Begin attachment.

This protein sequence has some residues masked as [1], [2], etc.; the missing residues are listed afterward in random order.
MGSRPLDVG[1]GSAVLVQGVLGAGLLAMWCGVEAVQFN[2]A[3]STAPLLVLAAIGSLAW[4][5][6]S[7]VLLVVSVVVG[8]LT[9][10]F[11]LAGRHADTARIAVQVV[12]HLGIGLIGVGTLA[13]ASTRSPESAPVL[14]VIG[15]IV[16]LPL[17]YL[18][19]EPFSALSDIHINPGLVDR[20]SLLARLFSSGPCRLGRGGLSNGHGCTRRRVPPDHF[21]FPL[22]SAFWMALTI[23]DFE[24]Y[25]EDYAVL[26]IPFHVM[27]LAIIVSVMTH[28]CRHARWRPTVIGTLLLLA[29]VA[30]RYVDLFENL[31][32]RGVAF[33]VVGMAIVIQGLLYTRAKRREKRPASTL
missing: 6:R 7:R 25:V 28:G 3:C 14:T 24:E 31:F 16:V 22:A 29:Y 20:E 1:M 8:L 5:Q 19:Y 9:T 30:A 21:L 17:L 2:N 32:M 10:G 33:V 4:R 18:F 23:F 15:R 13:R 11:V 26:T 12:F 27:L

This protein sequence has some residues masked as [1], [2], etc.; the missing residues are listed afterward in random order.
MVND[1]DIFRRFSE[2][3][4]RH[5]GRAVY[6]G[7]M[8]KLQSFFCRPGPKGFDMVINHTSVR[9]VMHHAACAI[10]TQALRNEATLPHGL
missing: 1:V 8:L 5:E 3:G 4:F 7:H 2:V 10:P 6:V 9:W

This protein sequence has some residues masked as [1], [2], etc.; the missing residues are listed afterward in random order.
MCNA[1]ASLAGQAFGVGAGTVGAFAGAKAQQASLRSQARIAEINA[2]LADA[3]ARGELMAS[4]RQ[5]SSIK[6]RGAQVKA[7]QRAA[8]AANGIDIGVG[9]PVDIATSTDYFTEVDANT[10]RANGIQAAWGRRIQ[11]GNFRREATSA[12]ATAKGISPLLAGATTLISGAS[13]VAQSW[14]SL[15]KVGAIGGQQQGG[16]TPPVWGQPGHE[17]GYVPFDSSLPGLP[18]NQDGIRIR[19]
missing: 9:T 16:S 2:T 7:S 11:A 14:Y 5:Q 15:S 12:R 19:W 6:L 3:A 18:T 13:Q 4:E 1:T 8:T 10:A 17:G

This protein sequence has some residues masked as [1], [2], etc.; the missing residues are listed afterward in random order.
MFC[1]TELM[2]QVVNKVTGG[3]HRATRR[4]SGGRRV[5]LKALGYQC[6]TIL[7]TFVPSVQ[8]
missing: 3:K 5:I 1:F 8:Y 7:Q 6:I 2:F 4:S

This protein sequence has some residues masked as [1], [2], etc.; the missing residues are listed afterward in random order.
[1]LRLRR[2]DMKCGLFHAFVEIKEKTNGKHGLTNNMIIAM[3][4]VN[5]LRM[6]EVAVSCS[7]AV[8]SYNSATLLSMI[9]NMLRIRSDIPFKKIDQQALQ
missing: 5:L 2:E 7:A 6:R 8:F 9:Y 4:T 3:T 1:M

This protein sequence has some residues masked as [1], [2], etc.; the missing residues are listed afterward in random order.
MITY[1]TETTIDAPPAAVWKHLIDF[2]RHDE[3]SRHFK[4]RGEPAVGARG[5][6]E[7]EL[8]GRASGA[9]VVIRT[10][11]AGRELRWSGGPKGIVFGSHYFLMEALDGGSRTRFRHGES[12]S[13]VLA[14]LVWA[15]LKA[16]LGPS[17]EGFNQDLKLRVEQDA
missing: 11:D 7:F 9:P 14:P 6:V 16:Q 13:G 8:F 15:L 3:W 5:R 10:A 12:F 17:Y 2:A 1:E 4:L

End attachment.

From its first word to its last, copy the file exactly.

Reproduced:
This protein sequence has some residues masked as [1], [2], etc.; the missing residues are listed afterward in random order.
MGSRPLDVG[1]GSAVLVQGVLGAGLLAMWCGVEAVQFN[2]A[3]STAPLLVLAAIGSLAW[4][5][6]S[7]VLLVVSVVVG[8]LT[9][10]F[11]LAGRHADTARIAVQVV[12]HLGIGLIGVGTLA[13]ASTRSPESAPVL[14]VIG[15]IV[16]LPL[17]YL[18][19]EPFSALSDIHINPGLVDR[20]SLLARLFSSGPCRLGRGGLSNGHGCTRRRVPPDHF[21]FPL[22]SAFWMALTI[23]DFE[24]Y[25]EDYAVL[26]IPFHVM[27]LAIIVSVMTH[28]CRHARWRPTVIGTLLLLA[29]VA[30]RYVDLFENL[31][32]RGVAF[33]VVGMAIVIQGLLYTRAKRREKRPASTL
missing: 6:R 7:R 25:V 28:G 3:C 14:T 24:E 31:F 16:V 22:A 29:Y 20:E 1:M 8:L 5:Q 19:Y 9:T 30:A 21:L 17:L 2:N 32:M 10:G 33:V 4:R 18:F 23:F 15:R 13:R 11:V 26:T 12:F 27:L

This protein sequence has some residues masked as [1], [2], etc.; the missing residues are listed afterward in random order.
MVND[1]DIFRRFSE[2][3][4]RH[5]GRAVY[6]G[7]M[8]KLQSFFCRPGPKGFDMVINHTSVR[9]VMHHAACAI[10]TQALRNEATLPHGL
missing: 1:V 8:L 5:E 3:G 4:F 7:H 2:V 10:P 6:V 9:W

This protein sequence has some residues masked as [1], [2], etc.; the missing residues are listed afterward in random order.
MCNA[1]ASLAGQAFGVGAGTVGAFAGAKAQQASLRSQARIAEINA[2]LADA[3]ARGELMAS[4]RQ[5]SSIK[6]RGAQVKA[7]QRAA[8]AANGIDIGVG[9]PVDIATSTDYFTEVDANT[10]RANGIQAAWGRRIQ[11]GNFRREATSA[12]ATAKGISPLLAGATTLISGAS[13]VAQSW[14]SL[15]KVGAIGGQQQGG[16]TPPVWGQPGHE[17]GYVPFDSSLPGLP[18]NQDGIRIR[19]
missing: 9:T 16:S 2:T 7:S 11:A 14:Y 5:Q 15:S 12:R 19:W 6:L 3:A 18:T 13:Q 4:E 1:T 8:T 10:A 17:G

This protein sequence has some residues masked as [1], [2], etc.; the missing residues are listed afterward in random order.
MFC[1]TELM[2]QVVNKVTGG[3]HRATRR[4]SGGRRV[5]LKALGYQC[6]TIL[7]TFVPSVQ[8]
missing: 3:K 5:I 1:F 8:Y 7:Q 6:I 2:F 4:S

This protein sequence has some residues masked as [1], [2], etc.; the missing residues are listed afterward in random order.
[1]LRLRR[2]DMKCGLFHAFVEIKEKTNGKHGLTNNMIIAM[3][4]VN[5]LRM[6]EVAVSCS[7]AV[8]SYNSATLLSMI[9]NMLRIRSDIPFKKIDQQALQ
missing: 5:L 2:E 7:A 6:R 8:F 9:Y 4:T 3:T 1:M

This protein sequence has some residues masked as [1], [2], etc.; the missing residues are listed afterward in random order.
MITY[1]TETTIDAPPAAVWKHLIDF[2]RHDE[3]SRHFK[4]RGEPAVGARG[5][6]E[7]EL[8]GRASGA[9]VVIRT[10][11]AGRELRWSGGPKGIVFGSHYFLMEALDGGSRTRFRHGES[12]S[13]VLA[14]LVWA[15]LKA[16]LGPS[17]EGFNQDLKLRVEQDA
missing: 11:D 7:F 9:P 14:P 6:V 16:Q 13:G 8:F 15:L 3:W 5:R 10:A 12:F 17:Y 2:A 1:E 4:L